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CAS, ENG Students Win Clare Boothe Luce Awards

Program funds exceptional women in science, math, and engineering

| From Jean Morrison, Provost and Chief Academic Officer

Clare Boothe Luce (1903–1987) established the CBL Awards to increase women’s participation in the sciences and engineering at every level of higher education. Photo courtesy of Chas Geer Photography

Boston University is honored to be among the 13 educational institutions designated by the Clare Boothe Luce (CBL) Program of the Henry Luce Foundation to receive annual funding in perpetuity to advance the careers of women in the sciences, engineering, and mathematics – fields where women have been historically underrepresented.

Clare Boothe Luce (1903–1987) was an American playwright, journalist, ambassador, and one of the first women elected to Congress. The bequest of her estate to the Henry Luce Foundation established the program, and since its first grants in 1989, the CBL Program of the Henry Luce Foundation has become the single most significant source of private support for women in science, mathematics, and engineering.

Each year, in accordance with this program and with the final wishes of Clare Boothe Luce, Boston University recognizes a small number of talented women students in the fields of the physical and life sciences, mathematics, engineering, and computer science through the awarding of the Clare Boothe Luce (CBL) Fellowship and Clare Boothe Luce Scholar Awards.

CBL Fellowships are awarded for a period of two academic years to highly qualified doctoral, master’s, or specialized graduate or professional degree candidates, while CBL Scholar Awards support undergraduate summer research projects and are administered through BU’s Undergraduate Research Opportunities Program (UROP).

Nominations for admitted and continuing BU graduate students were submitted in February to the Office of the Provost by department chairs and directors of graduate studies. Recipients were selected on the basis of academic excellence and outstanding promise. Preference is given to candidates in fields where women are most underrepresented and is restricted to U.S. citizens.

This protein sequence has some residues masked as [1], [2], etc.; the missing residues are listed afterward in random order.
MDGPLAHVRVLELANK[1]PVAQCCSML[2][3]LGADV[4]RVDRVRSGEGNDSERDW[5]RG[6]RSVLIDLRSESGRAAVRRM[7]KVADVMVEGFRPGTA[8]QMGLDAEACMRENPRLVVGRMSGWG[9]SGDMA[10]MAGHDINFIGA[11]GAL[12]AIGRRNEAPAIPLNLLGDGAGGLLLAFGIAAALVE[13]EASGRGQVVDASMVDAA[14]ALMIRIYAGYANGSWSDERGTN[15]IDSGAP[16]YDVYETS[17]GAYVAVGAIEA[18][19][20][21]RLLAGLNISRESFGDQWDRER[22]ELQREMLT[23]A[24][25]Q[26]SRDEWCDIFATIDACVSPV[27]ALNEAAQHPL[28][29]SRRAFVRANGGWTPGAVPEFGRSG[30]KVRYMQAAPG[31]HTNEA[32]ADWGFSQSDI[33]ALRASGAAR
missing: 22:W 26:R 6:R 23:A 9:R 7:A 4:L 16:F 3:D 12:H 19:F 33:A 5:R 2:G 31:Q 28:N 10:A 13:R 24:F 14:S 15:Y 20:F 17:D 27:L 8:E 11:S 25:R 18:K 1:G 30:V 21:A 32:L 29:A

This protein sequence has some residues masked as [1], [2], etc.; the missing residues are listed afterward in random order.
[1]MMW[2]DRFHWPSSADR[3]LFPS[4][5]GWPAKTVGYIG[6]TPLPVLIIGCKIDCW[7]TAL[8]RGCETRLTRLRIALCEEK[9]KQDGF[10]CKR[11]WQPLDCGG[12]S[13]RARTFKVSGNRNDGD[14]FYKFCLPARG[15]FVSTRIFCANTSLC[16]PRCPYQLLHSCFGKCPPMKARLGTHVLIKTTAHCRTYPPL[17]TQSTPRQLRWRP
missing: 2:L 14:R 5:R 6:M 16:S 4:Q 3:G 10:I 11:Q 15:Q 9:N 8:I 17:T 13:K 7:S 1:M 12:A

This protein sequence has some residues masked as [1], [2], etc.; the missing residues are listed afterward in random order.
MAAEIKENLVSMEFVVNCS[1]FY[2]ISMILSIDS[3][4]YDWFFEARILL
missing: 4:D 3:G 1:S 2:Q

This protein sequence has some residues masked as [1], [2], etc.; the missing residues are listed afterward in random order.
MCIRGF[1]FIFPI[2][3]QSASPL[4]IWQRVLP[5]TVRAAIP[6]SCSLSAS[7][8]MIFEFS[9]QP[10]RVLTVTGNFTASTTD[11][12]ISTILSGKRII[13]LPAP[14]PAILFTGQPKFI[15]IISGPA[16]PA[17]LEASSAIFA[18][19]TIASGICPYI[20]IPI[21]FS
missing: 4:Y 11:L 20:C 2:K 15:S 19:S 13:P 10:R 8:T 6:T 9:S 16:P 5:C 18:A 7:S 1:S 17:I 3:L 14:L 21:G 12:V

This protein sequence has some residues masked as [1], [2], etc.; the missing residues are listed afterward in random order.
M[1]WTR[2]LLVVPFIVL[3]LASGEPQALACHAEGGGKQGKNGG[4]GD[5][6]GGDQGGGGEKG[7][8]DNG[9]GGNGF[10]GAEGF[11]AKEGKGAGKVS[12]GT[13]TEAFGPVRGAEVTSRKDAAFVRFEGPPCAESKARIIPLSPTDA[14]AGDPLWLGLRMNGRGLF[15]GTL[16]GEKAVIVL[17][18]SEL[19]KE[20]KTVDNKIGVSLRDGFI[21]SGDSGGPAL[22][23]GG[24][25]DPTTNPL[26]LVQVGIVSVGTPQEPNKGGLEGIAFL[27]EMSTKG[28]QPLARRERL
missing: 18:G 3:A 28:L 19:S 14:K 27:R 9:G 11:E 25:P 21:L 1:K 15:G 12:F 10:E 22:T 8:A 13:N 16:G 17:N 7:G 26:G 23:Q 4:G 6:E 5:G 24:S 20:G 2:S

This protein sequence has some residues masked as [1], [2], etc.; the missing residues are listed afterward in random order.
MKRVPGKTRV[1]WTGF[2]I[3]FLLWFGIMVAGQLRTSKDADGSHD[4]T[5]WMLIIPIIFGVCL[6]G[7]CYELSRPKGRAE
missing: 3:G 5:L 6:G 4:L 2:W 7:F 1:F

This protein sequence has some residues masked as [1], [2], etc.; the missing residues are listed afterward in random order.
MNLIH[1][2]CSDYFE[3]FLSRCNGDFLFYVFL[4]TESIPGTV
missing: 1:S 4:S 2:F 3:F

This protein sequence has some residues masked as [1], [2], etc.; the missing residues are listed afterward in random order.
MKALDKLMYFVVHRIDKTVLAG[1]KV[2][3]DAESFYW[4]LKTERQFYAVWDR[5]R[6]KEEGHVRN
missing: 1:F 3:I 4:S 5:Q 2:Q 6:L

This year saw an especially strong group of nominees across the fields. It gives me great pleasure to announce this year’s CBL Fellows:

  • Alyssa Pierson, a first-year PhD student in mechanical engineering (nominated by chair, Prof. Ronald Roy and advised by Prof. Mac Schwager)
  • Kate Thurmer, a first-year MS student in general engineering (nominated by advisor, Prof. Hamid Nawab, LEAP Program Director)

Additionally, I am delighted to announce the recipients of the 2012 CBL Scholar Awards:

  • Colleen Gill (CAS’14), a rising junior majoring in chemistry (mentored by Prof. Corey Stephenson)
  • Harleen Grewel (CAS’13), a rising senior majoring in mathematics (mentored by Prof. Suryaram Gummuluru)
  • Lisa Kellndorfer (CAS’13), a rising senior majoring in biochemistry & molecular biology (mentored by Prof. Karen Allen)
  • Katherine Murphy (ENG’13), a rising senior majoring in electrical engineering (mentored by Prof. Mark Horenstein)
  • Neha Sharma (ENG’13), a rising senior majoring in mechanical engineering (mentored by Prof. Srikanth Gopalan)
  • Kolby Weisenburger (CAS’13), a rising senior majoring in astrophysics (mentored by Prof. Andrew West)

Recipients of support from the CBL program join a distinguished cadre of more than 1,500 outstanding women scientists and engineers nationwide. Please join me in congratulating Boston University’s CBL awardees for this extraordinary achievement, and in wishing them continued success as they pursue their academic careers.

Go to the Provost’s website for more information on the CBL program at Boston University. Associate Provost for Graduate Affairs Timothy Barbari serves as the official contact in the Provost’s Office for the CBL program and may be reached at barbari@bu.edu.

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